213cm x 122cm
HD video installation, silent, 2 minutes looped
projected on black velvet screen

The Dutch Golden Age saw the brief emergence of a phenomenon that is today known as “tulipmania” (1633-1637). During this period the tulip, an ephemeral object without use value, became the subject of intense economic speculation and its—at times astronomical—prices were determined to a large degree by its colour. Parallel to the trade with tulips, the early sixteen hundreds also saw the emergence of an active trade in paintings and art objects. Paintings of this period often featured “portraits” of the most valuable tulips in a given collector’s possession.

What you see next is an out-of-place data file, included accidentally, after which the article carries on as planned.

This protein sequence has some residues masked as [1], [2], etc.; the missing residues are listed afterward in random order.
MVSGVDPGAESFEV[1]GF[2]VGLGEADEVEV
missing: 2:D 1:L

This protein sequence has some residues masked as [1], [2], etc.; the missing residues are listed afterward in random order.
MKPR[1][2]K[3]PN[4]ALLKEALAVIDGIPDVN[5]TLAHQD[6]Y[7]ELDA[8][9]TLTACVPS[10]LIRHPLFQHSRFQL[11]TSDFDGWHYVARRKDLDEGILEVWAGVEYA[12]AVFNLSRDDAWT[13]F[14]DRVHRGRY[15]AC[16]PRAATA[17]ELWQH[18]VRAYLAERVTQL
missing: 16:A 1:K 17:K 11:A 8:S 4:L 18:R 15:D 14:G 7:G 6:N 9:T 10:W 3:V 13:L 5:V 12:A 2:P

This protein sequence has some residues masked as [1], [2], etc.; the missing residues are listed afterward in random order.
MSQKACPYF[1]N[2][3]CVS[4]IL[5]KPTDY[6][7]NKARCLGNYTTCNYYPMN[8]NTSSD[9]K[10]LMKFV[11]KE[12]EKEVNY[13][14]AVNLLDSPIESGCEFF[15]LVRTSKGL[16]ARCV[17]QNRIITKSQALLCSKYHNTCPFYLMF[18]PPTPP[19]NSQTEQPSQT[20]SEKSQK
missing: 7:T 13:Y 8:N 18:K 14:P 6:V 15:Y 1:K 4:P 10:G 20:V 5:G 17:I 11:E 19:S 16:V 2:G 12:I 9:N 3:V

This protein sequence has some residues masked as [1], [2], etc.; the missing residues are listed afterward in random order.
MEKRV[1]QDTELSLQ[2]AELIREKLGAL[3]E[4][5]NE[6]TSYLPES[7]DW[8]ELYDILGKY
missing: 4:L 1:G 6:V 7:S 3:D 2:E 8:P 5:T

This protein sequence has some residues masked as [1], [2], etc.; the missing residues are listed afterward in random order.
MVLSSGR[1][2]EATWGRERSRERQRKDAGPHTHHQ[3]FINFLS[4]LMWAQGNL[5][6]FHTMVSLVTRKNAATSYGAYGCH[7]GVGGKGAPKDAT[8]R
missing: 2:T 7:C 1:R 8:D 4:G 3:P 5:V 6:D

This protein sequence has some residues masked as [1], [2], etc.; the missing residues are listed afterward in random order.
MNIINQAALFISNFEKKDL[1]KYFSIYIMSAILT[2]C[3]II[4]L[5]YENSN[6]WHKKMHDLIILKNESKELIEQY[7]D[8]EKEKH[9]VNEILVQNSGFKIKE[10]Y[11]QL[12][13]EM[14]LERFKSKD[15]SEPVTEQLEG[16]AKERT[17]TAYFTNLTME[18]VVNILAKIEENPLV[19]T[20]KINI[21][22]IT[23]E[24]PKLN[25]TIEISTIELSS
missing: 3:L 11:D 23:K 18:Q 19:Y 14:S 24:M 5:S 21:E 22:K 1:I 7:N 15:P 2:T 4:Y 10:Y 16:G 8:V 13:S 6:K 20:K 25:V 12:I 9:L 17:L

The valuation of an ephemeral object through artistic representation, and by extension, the rise of the valuable art object as a sign of high culture experienced an odd reversal in the fashion of black velvet painting, particularly popular in 1970s North America. The technique of painting on velvet actually originated in the Kashmir region (incidentally also a native region of the tulip) where velvet itself was first produced around the 8th century A.D. and where it was associated with nobility. By contrast, velvet painting of the 1970s became emblematic of lowbrow kitsch and cheap emotion.

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